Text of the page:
AT&T Looks From iPhone to LTE to Increase Subs
During a conference call to discuss first-quarter earnings, AT&T executives admitted they were worried about what effect the Verizon iPhone would have on their business, but maintained that they were confident in their plans. Rightly so, too, as the carrier continued to add smartphone subscribers in the quarter.
"The impacts were significantly less than many in the financial community and media expected, and frankly, the impacts were less than we expected," retiring CFO Rick Linder said on what will be his last earnings call.
Growth may not be so easily won going forward, however. AT&T added only 62,000 retail postpaid subscribers -- the valuable kind that sign contracts -- in the quarter, down from 512,000 this time last year. Verizon and Sprint Corp. (NYSE: S) will continue to put the squeeze on AT&T during the rest of the year as it prepares to absorb T-Mobile US Inc. . (See Sprint: AT&T's Misleading on Merger Talk.)
That's why AT&T is moving ahead rapidly with LTE. AT&T Mobility CEO Ralph de la Vega said AT&T will have markets up and running in mid-to-late 2011, with handsets and devices ready to go. Until then, he expects AT&T's lineup of BlackBerry, Windows Phone 7 and Android to tide consumers over. In fact, de la Vega said that around 40 percent of smartphone sales were in these three operating systems, and Android monthly sales have doubled in the past six months.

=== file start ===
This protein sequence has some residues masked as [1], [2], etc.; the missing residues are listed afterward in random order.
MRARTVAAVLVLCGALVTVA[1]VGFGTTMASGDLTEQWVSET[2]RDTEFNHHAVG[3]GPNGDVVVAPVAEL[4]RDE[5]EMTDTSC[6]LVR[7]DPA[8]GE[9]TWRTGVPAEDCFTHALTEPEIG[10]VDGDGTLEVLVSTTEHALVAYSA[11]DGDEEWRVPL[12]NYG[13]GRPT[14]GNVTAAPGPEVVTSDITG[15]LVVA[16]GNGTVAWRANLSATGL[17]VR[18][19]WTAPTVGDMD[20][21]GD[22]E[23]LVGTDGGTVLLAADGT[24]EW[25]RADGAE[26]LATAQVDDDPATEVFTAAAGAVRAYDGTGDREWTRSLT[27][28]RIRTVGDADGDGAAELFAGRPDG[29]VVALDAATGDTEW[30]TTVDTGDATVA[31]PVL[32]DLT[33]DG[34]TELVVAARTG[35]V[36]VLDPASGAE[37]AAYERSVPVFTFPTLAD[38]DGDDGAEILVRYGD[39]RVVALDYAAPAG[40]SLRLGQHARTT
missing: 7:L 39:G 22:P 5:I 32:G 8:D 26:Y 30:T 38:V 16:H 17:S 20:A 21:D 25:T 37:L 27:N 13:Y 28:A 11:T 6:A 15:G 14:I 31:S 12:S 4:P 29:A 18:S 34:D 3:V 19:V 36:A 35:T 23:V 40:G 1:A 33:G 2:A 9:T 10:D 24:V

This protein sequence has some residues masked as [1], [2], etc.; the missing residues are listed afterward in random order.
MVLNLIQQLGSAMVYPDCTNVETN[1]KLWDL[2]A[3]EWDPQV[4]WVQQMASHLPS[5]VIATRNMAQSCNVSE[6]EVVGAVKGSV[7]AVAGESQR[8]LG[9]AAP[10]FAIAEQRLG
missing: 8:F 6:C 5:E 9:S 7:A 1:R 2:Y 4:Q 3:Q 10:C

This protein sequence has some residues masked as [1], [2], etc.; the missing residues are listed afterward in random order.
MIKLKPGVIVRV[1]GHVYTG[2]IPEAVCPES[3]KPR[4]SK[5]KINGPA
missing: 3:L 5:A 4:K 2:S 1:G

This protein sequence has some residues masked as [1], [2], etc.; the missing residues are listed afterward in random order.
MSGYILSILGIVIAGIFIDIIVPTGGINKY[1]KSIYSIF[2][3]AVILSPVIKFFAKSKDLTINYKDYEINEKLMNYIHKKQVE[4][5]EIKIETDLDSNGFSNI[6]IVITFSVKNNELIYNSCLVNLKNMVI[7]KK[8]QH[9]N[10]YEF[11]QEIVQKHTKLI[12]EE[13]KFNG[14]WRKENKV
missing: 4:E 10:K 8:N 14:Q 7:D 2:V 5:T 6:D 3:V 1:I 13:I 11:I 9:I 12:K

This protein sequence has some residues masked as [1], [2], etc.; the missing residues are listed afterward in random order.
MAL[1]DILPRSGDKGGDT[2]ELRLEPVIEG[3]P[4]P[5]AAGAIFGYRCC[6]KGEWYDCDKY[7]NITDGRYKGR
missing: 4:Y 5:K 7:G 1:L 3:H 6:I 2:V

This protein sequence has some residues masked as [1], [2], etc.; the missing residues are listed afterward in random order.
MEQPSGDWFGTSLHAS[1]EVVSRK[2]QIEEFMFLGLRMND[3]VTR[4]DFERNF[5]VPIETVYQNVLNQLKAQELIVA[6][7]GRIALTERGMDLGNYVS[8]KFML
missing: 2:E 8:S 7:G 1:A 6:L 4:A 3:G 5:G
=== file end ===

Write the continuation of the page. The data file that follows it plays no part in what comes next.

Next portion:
"Once customers get to see the mobile broadband strategy that AT&T has, where you get a great LTE experience with these new devices, but then you fall back to our HSPA+ capability, so that the transition from the high speed of LTE to high speed HSPA+ is almost seamless, it's something they're going to love ... it puts us in an even better position than in this quarter," de la Vega said.
AT&T is also still benefiting from contract customers, but as Technology Business Research Inc. (TBR) analyst Kate Price points out, that won't be a sustainable advantage as contracts come up for renewal and customers have a choice.
De la Vega did say that AT&T's network performance is getting better and faster with its HSPA+ rollout, but that may not at the forefront of most consumers' minds -- making its move to LTE all the more important.
"AT&T is working to improve its network, though poor service and capacity constraints remain fresh in many subscribers' minds, which could cause them to churn," Price wrote in a research note. "With this in mind, AT&T is rapidly upgrading its network to LTE and is adding compelling new devices, with a renewed commitment to Android-based devices, in order to retain customers."
— Sarah Reedy, Senior Reporter, Light Reading Mobile